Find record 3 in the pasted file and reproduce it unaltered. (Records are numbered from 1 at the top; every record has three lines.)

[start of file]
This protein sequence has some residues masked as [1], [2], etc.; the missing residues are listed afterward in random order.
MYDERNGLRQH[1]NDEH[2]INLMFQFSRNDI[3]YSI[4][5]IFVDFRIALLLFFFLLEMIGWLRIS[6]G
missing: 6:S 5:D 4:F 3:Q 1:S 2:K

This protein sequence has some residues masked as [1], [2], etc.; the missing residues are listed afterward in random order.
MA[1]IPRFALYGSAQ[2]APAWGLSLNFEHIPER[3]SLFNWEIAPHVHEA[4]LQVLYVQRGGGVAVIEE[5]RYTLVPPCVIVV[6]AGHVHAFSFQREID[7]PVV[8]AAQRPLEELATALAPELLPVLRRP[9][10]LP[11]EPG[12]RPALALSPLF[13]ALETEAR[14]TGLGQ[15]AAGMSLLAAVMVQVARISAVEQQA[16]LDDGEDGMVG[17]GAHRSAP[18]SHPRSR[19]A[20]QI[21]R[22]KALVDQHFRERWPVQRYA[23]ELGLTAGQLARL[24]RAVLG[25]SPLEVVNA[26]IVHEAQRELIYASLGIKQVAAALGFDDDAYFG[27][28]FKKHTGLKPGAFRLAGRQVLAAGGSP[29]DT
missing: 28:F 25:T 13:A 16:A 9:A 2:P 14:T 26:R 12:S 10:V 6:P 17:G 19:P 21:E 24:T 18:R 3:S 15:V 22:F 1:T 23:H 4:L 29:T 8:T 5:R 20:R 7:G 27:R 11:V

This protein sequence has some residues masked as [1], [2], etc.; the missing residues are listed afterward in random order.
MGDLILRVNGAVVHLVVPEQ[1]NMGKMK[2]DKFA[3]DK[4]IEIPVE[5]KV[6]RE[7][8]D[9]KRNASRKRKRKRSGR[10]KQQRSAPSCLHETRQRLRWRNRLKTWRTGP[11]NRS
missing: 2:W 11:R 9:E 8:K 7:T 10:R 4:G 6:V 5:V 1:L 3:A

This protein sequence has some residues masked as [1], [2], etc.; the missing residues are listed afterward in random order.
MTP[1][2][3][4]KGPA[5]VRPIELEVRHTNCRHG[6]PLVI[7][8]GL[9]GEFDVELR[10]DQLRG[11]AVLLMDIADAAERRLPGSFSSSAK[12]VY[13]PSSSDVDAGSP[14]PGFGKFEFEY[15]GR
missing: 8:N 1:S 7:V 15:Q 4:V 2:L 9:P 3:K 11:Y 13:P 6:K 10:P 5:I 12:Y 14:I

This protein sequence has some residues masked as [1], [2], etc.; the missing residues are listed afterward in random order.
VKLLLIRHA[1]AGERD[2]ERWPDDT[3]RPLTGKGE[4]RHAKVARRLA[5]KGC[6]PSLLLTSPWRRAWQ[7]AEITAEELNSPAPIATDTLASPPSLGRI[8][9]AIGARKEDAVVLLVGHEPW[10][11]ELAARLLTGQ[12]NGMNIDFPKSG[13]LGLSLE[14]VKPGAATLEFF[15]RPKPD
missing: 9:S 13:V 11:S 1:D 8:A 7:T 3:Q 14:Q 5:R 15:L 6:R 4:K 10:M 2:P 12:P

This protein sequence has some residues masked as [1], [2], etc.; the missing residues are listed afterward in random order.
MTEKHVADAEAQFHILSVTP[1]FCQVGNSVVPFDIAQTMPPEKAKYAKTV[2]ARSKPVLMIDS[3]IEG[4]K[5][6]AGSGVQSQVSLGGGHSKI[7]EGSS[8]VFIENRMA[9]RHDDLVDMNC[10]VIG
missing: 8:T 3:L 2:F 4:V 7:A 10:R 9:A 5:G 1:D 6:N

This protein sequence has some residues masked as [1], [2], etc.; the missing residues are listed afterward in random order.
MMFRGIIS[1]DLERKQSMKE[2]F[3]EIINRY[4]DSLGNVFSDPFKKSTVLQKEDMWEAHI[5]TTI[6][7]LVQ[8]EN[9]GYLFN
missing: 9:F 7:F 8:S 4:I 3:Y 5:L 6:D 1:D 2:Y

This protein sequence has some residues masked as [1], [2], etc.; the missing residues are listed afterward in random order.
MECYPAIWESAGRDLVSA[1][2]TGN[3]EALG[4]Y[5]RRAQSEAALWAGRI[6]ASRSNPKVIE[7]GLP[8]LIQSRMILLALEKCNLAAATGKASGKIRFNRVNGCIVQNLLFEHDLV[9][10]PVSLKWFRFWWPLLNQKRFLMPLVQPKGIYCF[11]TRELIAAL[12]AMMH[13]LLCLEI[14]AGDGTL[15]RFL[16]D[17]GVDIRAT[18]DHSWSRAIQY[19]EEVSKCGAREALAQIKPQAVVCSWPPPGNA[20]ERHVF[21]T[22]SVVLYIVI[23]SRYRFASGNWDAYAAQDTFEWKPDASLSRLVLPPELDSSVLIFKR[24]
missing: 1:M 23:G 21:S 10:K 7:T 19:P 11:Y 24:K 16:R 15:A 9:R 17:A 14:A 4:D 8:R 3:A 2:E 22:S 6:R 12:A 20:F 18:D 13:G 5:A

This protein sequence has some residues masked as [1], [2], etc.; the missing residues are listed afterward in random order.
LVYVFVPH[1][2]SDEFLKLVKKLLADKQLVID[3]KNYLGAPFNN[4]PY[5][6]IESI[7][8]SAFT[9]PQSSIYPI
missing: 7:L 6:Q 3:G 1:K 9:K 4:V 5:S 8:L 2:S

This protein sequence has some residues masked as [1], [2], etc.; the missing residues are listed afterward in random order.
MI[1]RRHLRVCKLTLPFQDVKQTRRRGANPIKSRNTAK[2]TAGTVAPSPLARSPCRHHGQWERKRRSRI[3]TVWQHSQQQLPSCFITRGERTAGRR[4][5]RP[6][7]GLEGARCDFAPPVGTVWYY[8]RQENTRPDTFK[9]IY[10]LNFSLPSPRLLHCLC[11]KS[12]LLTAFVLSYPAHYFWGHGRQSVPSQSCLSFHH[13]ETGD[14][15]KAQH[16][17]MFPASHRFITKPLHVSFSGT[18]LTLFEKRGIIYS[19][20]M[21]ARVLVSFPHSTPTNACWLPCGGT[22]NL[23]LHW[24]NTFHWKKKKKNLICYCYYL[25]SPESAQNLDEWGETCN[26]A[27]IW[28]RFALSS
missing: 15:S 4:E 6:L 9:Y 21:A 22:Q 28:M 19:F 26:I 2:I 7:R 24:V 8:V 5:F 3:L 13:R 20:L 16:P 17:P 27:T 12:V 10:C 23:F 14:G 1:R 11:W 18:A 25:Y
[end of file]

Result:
This protein sequence has some residues masked as [1], [2], etc.; the missing residues are listed afterward in random order.
MGDLILRVNGAVVHLVVPEQ[1]NMGKMK[2]DKFA[3]DK[4]IEIPVE[5]KV[6]RE[7][8]D[9]KRNASRKRKRKRSGR[10]KQQRSAPSCLHETRQRLRWRNRLKTWRTGP[11]NRS
missing: 2:W 11:R 9:E 8:K 7:T 10:R 4:G 6:V 5:V 1:L 3:A